Davits for boats above officers quarters

  • Thread starter Harold Douglas Willis
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Harold Douglas Willis

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I have studied photographs, models, and drawings of the Titanic for 35 years, and only recently noticed that the two boats (1 port and 1 starboard) above the officer's quarters appear to have NO davits to lower them to the boat deck. Additionally, the stays from the No. 1 funnel would have blocked the boats once lowered. What was Harland & Wolff thinking when they did this? What would a modern maritime inspector think when he orders the crew to "lower those two boats" and he is told "Sorry, guv, no way to get 'em down!" Ironic, is it not, that the only way one could have gotten those two boats off was in exactly the manner they DID . . . by floating off! I would welcome you thoughts on this perplexing "design" question.
 

Dave Gittins

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Apr 11, 2001
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The answer was provided by Lightoller in evidence. The boats on top of the offiders' quarters were supposed to be lifted by tackles attached to the funnel guys. First the tackles had to be rigged and this was never done.

Then they had to be manhandled until falls from the davits for the emergency boats could be attached. All of which was perfectly easy, given a horde of seamen and all night to do it!
 

Erik Wood

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Apr 10, 2001
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Sounds like a lot of work to me. I would rather just push the darn thing off the roof, attach it to the falls and swing it out.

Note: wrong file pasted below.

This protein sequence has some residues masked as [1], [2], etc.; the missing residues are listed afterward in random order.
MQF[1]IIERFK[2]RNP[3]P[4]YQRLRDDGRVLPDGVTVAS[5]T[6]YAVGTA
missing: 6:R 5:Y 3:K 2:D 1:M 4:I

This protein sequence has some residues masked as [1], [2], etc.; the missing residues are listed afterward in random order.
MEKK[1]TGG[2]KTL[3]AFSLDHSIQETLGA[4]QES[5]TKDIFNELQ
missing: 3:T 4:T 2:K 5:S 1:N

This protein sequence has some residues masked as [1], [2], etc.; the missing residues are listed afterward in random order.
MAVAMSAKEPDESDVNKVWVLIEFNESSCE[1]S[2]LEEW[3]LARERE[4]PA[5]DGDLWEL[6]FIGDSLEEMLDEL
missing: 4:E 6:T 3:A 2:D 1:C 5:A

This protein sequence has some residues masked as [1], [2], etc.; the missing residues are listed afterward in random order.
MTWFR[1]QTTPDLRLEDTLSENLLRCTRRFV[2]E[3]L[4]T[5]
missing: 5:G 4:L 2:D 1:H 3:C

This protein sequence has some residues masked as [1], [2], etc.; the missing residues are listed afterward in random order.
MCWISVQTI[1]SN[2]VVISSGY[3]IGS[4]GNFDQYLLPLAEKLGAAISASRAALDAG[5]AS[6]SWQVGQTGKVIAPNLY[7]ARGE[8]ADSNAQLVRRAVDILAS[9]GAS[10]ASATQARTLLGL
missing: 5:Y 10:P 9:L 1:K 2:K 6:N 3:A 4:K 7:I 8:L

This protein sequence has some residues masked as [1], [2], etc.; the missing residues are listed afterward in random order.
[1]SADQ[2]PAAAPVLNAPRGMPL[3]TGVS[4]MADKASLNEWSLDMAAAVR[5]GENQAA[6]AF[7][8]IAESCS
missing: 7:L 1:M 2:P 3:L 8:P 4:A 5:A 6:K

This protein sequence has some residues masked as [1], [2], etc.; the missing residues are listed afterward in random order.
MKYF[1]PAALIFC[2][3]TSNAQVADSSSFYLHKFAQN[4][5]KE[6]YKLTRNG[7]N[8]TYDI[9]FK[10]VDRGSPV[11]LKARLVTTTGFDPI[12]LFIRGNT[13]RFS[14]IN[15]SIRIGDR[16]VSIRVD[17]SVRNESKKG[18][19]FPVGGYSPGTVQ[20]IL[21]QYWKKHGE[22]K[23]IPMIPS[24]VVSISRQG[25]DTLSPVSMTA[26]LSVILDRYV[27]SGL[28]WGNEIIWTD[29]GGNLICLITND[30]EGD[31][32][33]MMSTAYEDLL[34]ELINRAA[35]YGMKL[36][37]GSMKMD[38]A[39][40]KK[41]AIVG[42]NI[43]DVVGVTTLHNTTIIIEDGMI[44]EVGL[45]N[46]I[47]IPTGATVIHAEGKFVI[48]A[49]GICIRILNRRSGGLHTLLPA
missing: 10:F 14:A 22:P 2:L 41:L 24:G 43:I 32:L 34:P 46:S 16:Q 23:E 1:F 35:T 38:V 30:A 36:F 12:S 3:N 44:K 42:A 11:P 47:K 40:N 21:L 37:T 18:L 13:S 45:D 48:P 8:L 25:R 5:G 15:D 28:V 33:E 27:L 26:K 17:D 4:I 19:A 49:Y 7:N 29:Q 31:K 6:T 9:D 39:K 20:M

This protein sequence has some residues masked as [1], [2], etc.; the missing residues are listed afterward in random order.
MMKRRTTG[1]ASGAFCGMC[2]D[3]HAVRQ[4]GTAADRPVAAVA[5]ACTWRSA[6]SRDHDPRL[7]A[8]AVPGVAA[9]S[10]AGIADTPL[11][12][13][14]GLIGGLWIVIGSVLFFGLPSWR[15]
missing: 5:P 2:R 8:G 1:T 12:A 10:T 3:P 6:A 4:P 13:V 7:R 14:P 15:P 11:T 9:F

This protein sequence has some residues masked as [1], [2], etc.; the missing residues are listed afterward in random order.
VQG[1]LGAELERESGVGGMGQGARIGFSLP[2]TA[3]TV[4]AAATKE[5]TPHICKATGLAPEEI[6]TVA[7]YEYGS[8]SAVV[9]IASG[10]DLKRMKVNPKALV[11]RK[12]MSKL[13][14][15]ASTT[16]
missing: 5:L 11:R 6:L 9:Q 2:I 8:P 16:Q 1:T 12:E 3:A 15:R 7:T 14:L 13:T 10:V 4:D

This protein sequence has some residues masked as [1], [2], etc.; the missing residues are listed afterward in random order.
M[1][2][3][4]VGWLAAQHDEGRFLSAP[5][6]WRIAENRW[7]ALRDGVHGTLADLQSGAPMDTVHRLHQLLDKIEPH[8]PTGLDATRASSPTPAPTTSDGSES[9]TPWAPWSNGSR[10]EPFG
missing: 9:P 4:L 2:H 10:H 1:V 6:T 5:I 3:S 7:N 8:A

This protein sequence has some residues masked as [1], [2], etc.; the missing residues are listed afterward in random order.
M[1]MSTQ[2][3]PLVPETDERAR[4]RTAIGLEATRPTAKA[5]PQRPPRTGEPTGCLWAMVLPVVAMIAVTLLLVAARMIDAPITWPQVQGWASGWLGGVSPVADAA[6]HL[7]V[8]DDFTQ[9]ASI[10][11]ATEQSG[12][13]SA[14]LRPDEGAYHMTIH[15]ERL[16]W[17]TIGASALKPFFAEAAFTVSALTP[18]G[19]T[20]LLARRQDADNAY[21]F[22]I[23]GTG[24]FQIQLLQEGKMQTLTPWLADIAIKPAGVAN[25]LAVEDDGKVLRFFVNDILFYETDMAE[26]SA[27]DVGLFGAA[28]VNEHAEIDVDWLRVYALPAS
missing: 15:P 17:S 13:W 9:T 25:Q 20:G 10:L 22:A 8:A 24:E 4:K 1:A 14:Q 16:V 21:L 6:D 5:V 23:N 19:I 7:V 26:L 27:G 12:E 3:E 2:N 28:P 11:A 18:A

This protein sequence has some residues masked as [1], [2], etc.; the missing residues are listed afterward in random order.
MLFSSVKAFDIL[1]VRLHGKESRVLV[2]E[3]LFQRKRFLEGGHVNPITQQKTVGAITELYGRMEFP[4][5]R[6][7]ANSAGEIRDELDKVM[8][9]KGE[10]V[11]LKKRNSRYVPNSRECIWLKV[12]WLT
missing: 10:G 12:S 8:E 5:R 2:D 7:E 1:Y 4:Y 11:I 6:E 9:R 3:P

Jul 10, 2009
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I am more interested in the people on board than the technical side of the disaster, so many terms are unknown to me, one of which is "funnel guy". Are those the ropes which supported the funnels?
Any help would be appreciated.
 

Tracy Smith

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Apr 20, 2012
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Now that you mention the funnel guys, I've always wondered if anyone happened to be caught by them flying loose when they snapped just before the end. A very nasty way to go, I'm sure.
 
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Tom Pappas

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TS: There were all sorts of nasty ways to go that night. I'm sure the engineers would back me up on this. They were probably scalded, crushed, frozen, and drowned, all in the space of a minute. Some might have been electrocuted, in addition.

The poor chaps who got hit by funnel guys might have got the better end of the bargain.
 
Dec 2, 2000
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I'd back Tom up on that. Anyone near a steam line when it broke would have been scalded to death if not cut in half depending on how much pressure the steam was under at the time and how it shot out of the line. Anyone caught by the snapback of the funnel guys would almost certainly have been cut in half or had any appendages sheared off. Not a nice way to go.

But then a ship even under the best of conditions offers all kinds of death to the careless and the unwary.
 

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